The US January PMI and the January nonfarm payroll will be the focus of economic data released this week. The regional economic indicators so far suggest a very positive read of the January PMI and January employment. The Chicago PMI for January (68.8) came in at the highest level in more than 20 years. Among its components, the employment index (64.1) was at its highest level since May 1984 and the new orders index (75.7) was at its highest level since December 1983.
Economic data from other regions were not as rosy as data from Chicago, but still painted a similar picture. The January New York Fed Empire State Manufacturing Survey result (11.92) improved modestly from the previous month (9.89). Results from the January Philadelphia Fed Business Outlook Survey (19.3) and the January Richmond Fed Manufacturing Survey (18) slightly declined from the previous month, but were still in expansionary territory. Both the new order index (12.39) and the employment index (17.6) in Philadelphia survey rose significantly from December 2010. The Richmond Survey new order index and employment index, meanwhile, were slightly down from December.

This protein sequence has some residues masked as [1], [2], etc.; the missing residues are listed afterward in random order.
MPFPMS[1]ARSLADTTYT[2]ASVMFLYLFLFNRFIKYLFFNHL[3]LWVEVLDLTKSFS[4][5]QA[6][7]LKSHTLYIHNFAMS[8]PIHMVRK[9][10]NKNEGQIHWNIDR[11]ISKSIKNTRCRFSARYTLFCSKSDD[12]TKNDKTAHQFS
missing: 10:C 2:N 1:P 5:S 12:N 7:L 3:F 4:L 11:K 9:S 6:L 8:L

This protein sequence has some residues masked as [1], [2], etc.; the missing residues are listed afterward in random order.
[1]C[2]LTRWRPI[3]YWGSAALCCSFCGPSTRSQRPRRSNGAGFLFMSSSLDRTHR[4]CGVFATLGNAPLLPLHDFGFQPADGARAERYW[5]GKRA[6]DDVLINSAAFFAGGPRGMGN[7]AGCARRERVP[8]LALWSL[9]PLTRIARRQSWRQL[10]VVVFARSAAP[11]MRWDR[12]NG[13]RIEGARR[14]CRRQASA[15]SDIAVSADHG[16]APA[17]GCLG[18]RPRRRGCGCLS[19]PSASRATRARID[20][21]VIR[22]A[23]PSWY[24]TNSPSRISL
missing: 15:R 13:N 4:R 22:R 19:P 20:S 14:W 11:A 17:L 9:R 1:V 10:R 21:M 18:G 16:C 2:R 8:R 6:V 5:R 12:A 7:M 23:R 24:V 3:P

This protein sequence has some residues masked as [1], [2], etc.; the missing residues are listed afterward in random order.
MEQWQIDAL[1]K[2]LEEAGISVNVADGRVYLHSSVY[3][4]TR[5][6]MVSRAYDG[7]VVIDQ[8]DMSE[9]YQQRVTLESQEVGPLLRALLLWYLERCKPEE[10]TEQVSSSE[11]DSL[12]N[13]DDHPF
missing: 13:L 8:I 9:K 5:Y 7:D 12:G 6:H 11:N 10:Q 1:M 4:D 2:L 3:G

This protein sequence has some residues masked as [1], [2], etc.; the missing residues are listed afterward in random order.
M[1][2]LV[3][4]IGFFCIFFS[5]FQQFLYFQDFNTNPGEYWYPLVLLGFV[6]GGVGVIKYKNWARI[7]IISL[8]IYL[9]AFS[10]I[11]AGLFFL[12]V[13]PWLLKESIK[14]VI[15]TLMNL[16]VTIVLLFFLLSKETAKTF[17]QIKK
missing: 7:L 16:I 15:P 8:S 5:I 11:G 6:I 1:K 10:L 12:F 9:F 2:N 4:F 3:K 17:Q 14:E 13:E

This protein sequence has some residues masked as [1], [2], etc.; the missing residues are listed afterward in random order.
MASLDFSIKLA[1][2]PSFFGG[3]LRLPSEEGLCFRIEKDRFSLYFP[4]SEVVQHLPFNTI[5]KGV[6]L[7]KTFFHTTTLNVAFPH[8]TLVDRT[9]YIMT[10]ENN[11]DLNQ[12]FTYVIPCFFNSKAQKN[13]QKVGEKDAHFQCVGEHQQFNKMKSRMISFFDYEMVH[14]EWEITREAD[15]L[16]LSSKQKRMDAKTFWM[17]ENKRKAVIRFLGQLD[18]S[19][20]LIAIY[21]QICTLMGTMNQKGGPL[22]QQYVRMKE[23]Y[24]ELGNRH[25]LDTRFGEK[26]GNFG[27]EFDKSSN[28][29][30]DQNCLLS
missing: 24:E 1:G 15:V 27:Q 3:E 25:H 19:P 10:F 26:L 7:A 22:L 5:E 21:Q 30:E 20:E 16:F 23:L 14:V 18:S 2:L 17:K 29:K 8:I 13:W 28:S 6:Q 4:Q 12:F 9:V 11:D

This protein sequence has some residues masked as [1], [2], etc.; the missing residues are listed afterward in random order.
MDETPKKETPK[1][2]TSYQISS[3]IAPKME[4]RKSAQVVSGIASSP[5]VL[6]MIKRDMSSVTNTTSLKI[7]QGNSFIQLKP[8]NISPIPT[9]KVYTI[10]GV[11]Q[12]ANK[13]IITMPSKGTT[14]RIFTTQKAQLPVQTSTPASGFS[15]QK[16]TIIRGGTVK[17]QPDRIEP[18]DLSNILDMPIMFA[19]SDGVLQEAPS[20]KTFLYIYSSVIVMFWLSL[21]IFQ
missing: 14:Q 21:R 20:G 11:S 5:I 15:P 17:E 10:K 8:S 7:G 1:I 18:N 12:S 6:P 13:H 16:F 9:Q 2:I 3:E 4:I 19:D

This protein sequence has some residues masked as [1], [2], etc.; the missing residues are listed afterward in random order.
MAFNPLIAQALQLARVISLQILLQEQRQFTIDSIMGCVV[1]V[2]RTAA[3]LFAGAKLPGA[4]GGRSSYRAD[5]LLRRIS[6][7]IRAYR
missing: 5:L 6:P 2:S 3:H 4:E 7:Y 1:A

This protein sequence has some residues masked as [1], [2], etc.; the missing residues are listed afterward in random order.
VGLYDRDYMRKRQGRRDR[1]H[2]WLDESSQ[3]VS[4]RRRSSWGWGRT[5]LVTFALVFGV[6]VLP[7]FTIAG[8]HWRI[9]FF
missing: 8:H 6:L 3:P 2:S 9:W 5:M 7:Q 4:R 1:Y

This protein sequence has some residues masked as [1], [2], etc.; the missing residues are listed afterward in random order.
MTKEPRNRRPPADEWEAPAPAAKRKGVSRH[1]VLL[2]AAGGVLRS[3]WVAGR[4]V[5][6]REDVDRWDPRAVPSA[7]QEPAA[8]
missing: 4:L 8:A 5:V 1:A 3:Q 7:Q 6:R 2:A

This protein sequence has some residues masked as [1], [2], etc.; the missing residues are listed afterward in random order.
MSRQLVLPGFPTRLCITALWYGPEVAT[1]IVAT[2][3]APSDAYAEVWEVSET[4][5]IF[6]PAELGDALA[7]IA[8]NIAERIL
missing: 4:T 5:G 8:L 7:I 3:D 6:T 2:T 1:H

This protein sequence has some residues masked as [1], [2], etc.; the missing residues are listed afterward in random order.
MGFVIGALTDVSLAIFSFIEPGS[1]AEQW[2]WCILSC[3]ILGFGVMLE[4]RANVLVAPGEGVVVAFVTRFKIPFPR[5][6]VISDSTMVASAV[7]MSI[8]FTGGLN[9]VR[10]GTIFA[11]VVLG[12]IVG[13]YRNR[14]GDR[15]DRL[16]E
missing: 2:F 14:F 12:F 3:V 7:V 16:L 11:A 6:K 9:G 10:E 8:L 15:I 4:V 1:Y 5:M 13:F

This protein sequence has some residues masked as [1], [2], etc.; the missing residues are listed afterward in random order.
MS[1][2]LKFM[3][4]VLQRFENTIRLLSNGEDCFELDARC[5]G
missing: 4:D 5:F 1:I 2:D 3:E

Dallas Fed Texas Manufacturing Outlook Survey (0.2) is the only regional survey that showed a significant decrease from December 2010 (15.3). However, even in the Dallas survey, the important new order index showed some increase (11.3 in December to 12.7 in January).
Compared to December 2010, the growth in January new order indices in regional surveys is roughly the same, while the growth in January employment indices improves mildly. Employment in the US manufacturing sector seems to be picking up. The S&P 500 index rose by 0.77% and the Nasdaq rose by 0.5%. The US January PMI is expected to continue staying close to the December level.
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